Witching Waves – Concrete/Chain Of Command

WW Concrete Cover Art

Duos especially within the ranks of garage rock and punk are becoming a real source of imaginatively flavoured treats this year, the likes of the garage punk blessed album Ghost World from The Creeping Ivies and the sixties garage pop punk glory of the self-titled Kristy And The Kraks EP just two examples currently igniting the passions. Now we have a further mesmeric abrasing triumph from UK band Witching Waves to enthusiastically drool over.

Hailing from London, the band is the creation of Emma Wigham (Weird Menace) and Mark Jasper (Sound Savers Recording Studio), two musicians bringing the maybe now expected union of guitar and drums for a fevered grip of noise. What does not feed expectations is the imaginative caustic beauty of the two songs making up the limited cassette single, Concrete and Chain Of Command simultaneously seductive and rapacious as well as strikingly dramatic. Sound wise the band brew up a raucous and evocative mix of garage punk and post punk, but also a healthy melodic acidity which teases and captures the imagination even further. It is an abrasive encounter but one with incendiary tempting to fire up ears, thoughts, and passions.

Witching Waves began in the April of 2013 and since forming has bred a strong reputation for themselves through their stripped down attention grabbing sound and their appetite to share it across as many shows as they are able. There is a definite ’77 independent feel to the sound and presence of the band, in their approach to music and a DIY attitude. The new Soft Power Records release follows the band’s self-titled release on Suplex Cassettes last year and threatens to cast Witching Waves into a whole new intensive spotlight.

First track Concrete wraps itself around the ears with a scuzz kissed lure of guitars and belting rhythmic incitement, the track teasing whilst demanding attention. The opening hook has a definite Buzzcocks lilt to its grazing potency, an enticing call coaxing in the similarly pleasingly honest vocals of Jasper. The song manages to be melancholic and vibrant at the same time, never favouring either trait but giving both a healthy voice to intrigue and involve thoughts. The entrance of Wigham’s equally unfussy voice sparks a small urgency in the beats though the song never breaks a sweat across its enthralling body. For just a two piece there is plenty of variation and adventure within the encounter, the outcome bringing the idea that if the Yeah Yeah Yeahs became The Cramps it would sound like this.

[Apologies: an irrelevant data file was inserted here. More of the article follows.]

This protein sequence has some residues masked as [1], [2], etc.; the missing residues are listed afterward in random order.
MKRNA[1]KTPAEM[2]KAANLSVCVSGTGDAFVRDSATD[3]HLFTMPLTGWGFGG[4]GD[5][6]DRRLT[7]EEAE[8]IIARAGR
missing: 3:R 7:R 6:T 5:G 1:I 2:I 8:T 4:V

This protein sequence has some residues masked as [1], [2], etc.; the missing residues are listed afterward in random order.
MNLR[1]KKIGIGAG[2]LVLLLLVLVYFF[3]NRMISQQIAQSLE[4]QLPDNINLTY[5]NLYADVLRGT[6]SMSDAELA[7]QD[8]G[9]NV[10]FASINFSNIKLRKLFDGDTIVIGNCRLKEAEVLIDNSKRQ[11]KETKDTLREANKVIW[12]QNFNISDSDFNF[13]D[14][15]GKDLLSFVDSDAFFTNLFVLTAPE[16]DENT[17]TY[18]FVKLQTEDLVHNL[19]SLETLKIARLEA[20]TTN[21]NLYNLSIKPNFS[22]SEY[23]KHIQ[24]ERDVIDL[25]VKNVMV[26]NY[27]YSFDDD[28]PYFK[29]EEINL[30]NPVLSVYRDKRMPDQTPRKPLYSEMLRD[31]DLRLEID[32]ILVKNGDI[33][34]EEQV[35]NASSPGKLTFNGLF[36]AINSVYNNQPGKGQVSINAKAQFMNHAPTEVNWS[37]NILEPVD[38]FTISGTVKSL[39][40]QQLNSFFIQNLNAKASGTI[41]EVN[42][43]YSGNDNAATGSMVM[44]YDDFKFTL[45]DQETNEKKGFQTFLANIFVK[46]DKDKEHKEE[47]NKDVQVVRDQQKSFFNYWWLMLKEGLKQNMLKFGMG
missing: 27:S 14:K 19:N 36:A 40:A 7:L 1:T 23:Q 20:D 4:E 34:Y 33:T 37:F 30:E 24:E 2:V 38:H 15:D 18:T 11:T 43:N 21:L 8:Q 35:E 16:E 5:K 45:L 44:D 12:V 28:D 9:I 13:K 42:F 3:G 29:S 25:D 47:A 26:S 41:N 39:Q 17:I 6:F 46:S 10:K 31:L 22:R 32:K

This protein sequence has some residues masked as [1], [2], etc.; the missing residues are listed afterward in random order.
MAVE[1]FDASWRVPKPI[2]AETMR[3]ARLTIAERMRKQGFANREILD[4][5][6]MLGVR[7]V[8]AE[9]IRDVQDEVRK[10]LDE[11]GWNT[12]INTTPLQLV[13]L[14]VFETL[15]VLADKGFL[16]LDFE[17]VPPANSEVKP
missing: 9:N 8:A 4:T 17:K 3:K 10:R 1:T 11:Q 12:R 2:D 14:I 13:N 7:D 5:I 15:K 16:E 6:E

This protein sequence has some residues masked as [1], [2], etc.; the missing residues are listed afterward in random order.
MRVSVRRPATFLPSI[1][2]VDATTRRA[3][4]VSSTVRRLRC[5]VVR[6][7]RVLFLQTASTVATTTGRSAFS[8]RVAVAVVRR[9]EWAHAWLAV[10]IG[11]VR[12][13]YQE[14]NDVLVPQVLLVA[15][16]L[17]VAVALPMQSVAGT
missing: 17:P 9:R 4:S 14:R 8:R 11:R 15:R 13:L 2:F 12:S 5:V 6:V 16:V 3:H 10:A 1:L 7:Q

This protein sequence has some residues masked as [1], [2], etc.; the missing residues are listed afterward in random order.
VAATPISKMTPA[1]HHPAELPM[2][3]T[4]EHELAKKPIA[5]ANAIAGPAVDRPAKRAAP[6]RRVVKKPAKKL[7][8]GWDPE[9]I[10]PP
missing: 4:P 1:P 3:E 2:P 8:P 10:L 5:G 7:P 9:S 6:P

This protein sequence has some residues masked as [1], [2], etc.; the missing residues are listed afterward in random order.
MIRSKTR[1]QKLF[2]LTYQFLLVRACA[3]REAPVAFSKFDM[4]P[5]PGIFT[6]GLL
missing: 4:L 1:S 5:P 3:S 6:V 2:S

The song is a masterful persuasion and skilled provocation of emotions but only an appetiser for the outstanding Chain Of Command. The song is glorious and outshines its companion with ease. An opening croon of guitar with its slight surf rock twang steals full attention first before an additional citric groove weaves its way around the senses. Both provide a sultry suggestiveness to cling tightly too, rhythms only caging their potency until the song erupts into a thumping stomp of flaming dishevelled sonics, coarse melodic toxicity, and anthemic rhythmic and vocal seducing. The track scorches the senses with its sonic fire, at times meandering and exploring barely connected pastures before reeling it all in for ridiculously infectious and insatiably addictive choruses, maybe better described as orgies of seductive brawls. The song alone will make you develop a stalker like appetite for Witching Waves and in companionship with Concrete provides evidence that this is potentially a boundary pushing band of the future.

The single is a very limited proposition so it is suggested to act fast, its 25 blue cassette option already sold out leaving 75 baby pink versions to be snapped up, though there is a 12” vinyl EP planned for the summer also on Soft Power.

Concrete/ Chain of Command is out on April 21 via Soft Power Records.

http://softpowerrecords.bandcamp.com/album/concrete-cassette-single

http://witchingwaves.tumblr.com/

9/10

RingMaster 20/04/2014

Copyright RingMaster: MyFreeCopyright

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Glory Glory – So Long